Monday, September 15, 2008

However, joining the institution still frightens me

Having said what I did in the post below, I am still concerned about becoming a candidate for the Sydney Diocese. A few of those reasons are;

1) Spending 4 years full time at college.
This seems a long time, and I fear that I will become too comfortable in Christian community and care more about reading books than interacting with people, especially non-Christians. I will care more about talking the doctrine rather than living and promoting the glorious doctrines of the Christian faith. I can actually see it happening already. I know I need to be patient, but I'm not sure if I see the 4 years as incredibly necessary

2) 3 years as an assistant
It's not that I don't want to be an assistant. I think I am actually more of a no. 2 guy. My gift is not as 'king' as Driscoll put it (I'm not an organiser or planner, basically). My fear is that I will be 2ic to someone I don't respect and will not learn anything positive from, only how not to do things. I want to sit under someone who I know I truly respect and can be committed to their leadership, who is innovative and actively seeking to grow the church and get into the community.

3) I will become lazy
Man, the coin for a Sydney candidate is sweet. It's like an 80, 000 a year package . I don't want to become the minister who only preaches on Sundays, does weddings and funerals, and makes sure everyone in his congregation is happy and enjoys a comfy lifestyle with no sense of urgency or hardship for the gospel.

I know all these things don't happen because you join an institution. I'm sure wherever you are you could have a bad attitude, or not have a good leader. It will most often come down to your character. But it seems to me you will not always be challenged, and the temptation will be great.

These are just some fears I have, they are not set in concrete conclusions.


Dannii said...
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Dannii said...
This comment has been removed by the author.
Dannii said...

You should give away half of that $80k package. It might prevent laziness... might not. But at least you'll be giving it away.

Is laziness really a likely outcome though? So many pastors burn out...

geoffc said...

Tks Dannii

The package involves your house. Your rent is paid or you live in a rectory. I imagine the guy who's living in the rectory in Vaucluse, Kirribilli or Double Bay has a package worth much more. The guy in Druitt or Tregear's is much less. Make sense?
But the Sydney Diocese makes sure you are looked after, and for me a weakness could be; "hmmm, better join Anglican, you get a house and car budget"

Yeah a lot of pastors are burnt out, and this is also a concern. I've heard it said that pastoring a church is the second most likely proffesion to cause depression...after being a dentist.

however, a lot of pastors have congregations who aren't concerned about evangelism and are just pew warmers, and come for the community.

But having said that, I know as pastor it would be your job to have God change the culture through you, and God can defiantely do that!

Dannii said...

Hmm I suppose I don't really have any idea how rent is in Sydney, and with Sarah and Noah you do have to be a little less irrational...

shanerogerson said...

hey Jeff
the two dangers for pastors are laziness or workaholism. How much you pay them is somewhat irrelevant.

and technically its not a package or a wage but a living.
ie used as it is meant to be a stipend gives a family of 5 or 6 enough to live on, run a car and have somewhere appropriate for runnning a ministry out of.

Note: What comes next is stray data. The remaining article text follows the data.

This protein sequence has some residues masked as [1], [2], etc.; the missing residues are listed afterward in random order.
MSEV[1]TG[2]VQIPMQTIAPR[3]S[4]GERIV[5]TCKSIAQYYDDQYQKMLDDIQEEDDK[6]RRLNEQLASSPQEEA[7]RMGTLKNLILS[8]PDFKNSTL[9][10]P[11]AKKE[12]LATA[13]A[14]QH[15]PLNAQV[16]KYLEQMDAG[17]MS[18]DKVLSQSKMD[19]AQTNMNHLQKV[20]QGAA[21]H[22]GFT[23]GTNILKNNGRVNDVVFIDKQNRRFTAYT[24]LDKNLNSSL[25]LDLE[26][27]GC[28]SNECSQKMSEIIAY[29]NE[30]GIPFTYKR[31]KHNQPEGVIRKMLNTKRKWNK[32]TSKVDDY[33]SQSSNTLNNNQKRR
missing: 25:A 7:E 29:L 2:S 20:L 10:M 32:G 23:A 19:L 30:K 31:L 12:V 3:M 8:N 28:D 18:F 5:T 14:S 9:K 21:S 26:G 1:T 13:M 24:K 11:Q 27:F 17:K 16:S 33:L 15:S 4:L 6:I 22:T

if you use it as its structured, - and you don't send your wife off to earn a second living for your second house that you can't live in - then its not that big a living.
remember that a first year teacher gets around $55 k. i am not sure what the average oz income is but I doubt it would spend anywhere near the average pastors household does on hospitality or travel assoc with work.

all I am saying is a living of $49k + $8k car and house seesm like a lot - but not really comparitive to earnings and capital growth of the average Australian household.

the other thing is that having these provision means there is less likelihood of gearing ministry to where financial return is. and unlike other ministries that are spending hours a week in fundraising, it frees you up to get on wiht the business.

and for all the percieved benefits, most churches I know get their pound of flesh, not a lazy blaggard.

if you are still worried, come to us where I will work you hard and can guarantee that we can't afford to pay you double honour.

Nik Hamilton said...

I love that our church gives generously to us. It means that we can be generous too. Not just in hospitality, but to alleviating poverty and sending financial resources to places that are doing a great job in sending truth out into the world (like desiring God).
I think it's totally about being good stewards of what you have been given. If you don't need it, give it away. Paul was content with little and much, which means that at points in his Christian walk, he had "much".
=) You've got a good heart Geoff, a heart that will become more compassionate towards the cause of Christ with each day learning doctrine at college or living life reading his word at home.
Do you really think you'll become a materialist? Seriously?
What's really behind your post? I think there's more to it than what's been written... (just hunching)
Maybe, sure, Christian community is alluring, but I swear to you, that no matter how hard you beg, Moore won't want to see you back for a 5th year or 6th year "just because you like the community".
And I'm thinking that the ppl posted in Vaucluse may have a nice property to live in, but i think they'll earn the view. It's just as tough preaching God's confronting gospel to rich people as it is to poor people.